Side effects

Television commercials for the drug Lyrica have substantial warnings about contraindications and side effects, which caused me to look at the warnings on the drugs.com site. The side effect warnings are particularly alarming, presumably because they attempt to cover anything that could conceivably come up.

On the medication, from Wikipedia:

Pregabalin … is an anticonvulsant drug used for neuropathic pain and as an adjunct therapy for partial seizures with or without secondary generalization in adults.

It has also been found effective for generalized anxiety disorder and is (as of 2007) approved for this use in the European Union and Russia. It is effective at treating some causes of chronic pain such as fibromyalgia but not others.

… Pregabalin is marketed by Pfizer under the trade name Lyrica. Pfizer described in an SEC filing that the drug could be used to treat epilepsy, postherpetic neuralgia, diabetic peripheral neuropathy and fibromyalgia. Lyrica was promoted for other uses which had not been approved by medical regulators up until 2009. For this practice, with 3 other drugs, Pfizer was fined a record amount of US$2.3 billion by the Department of Justice.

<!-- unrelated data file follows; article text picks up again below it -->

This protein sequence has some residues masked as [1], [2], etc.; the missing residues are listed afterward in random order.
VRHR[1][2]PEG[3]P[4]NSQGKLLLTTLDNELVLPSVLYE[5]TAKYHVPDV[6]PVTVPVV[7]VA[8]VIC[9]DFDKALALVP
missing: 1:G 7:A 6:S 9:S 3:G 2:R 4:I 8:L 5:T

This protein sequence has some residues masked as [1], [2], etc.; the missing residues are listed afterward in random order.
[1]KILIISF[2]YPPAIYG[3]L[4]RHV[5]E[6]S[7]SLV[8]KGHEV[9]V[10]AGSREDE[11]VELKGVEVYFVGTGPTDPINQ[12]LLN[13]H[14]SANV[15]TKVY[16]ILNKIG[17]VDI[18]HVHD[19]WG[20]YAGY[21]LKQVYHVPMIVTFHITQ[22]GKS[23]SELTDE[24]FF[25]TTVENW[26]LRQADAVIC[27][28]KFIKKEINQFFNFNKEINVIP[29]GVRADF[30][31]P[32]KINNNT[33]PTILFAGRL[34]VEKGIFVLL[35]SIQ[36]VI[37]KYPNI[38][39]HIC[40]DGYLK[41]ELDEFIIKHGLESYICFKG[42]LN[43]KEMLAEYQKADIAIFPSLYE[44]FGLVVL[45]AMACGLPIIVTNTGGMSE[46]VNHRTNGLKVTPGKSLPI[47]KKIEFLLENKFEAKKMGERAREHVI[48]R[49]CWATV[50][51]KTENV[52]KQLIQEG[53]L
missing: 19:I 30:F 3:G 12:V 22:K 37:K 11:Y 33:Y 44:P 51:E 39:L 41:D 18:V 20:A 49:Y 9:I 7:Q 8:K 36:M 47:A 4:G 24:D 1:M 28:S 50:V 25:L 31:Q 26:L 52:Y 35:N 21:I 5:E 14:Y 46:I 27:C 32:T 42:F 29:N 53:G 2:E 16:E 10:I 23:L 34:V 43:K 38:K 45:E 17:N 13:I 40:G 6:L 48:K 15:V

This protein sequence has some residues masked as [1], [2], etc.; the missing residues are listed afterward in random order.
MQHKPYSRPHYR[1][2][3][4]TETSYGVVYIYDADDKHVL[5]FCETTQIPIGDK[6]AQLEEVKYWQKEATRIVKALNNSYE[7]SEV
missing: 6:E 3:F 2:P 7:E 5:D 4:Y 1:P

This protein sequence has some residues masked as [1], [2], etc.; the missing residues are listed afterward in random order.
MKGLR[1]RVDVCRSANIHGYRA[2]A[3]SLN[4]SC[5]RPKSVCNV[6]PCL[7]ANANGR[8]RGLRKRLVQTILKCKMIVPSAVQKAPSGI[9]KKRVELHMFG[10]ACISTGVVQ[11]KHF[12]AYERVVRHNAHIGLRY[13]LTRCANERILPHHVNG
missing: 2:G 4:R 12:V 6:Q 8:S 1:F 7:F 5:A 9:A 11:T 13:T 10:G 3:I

Now the side effects from drugs.com:

All medicines may cause side effects, but many people have no, or minor, side effects.

Check with your doctor if any of these most COMMON side effects persist or become bothersome: Blurred vision; changes in sexual function; constipation; dizziness; drowsiness; dry mouth; headache; increased appetite; light-headedness; tiredness; trouble concentrating; weakness; weight gain.

Seek medical attention right away if any of these SEVERE side effects occur: Severe allergic reactions (rash; hives; itching; difficulty breathing; tightness in the chest; swelling of the mouth, face, lips, throat, or tongue; unusual hoarseness); burning, numbness, or tingling; chest pain; confusion; fast or irregular heartbeat; fever, chills, or persistent sore throat; inability to control urination; loss of coordination; memory loss; muscle aches, pain, tenderness, or weakness (especially if this occurs with a fever or general feeling or discomfort); new or unusual skin sores; new or worsening mental or mood changes (eg, anxiety, depression, restlessness, irritability, panic attacks, feeling “high,” behavior changes, suicidal thoughts or attempts); new or worsening seizures; reddened, blistered, swollen, or peeling skin; shortness of breath or wheezing; speaking problems; sudden, unexplained weight gain; swelling of the hands, feet, or ankles; tremor; trouble sleeping; trouble walking; unusual bruising or bleeding; severe or persistent tiredness or weakness; vision changes.

All of a sudden I don’t really feel well.

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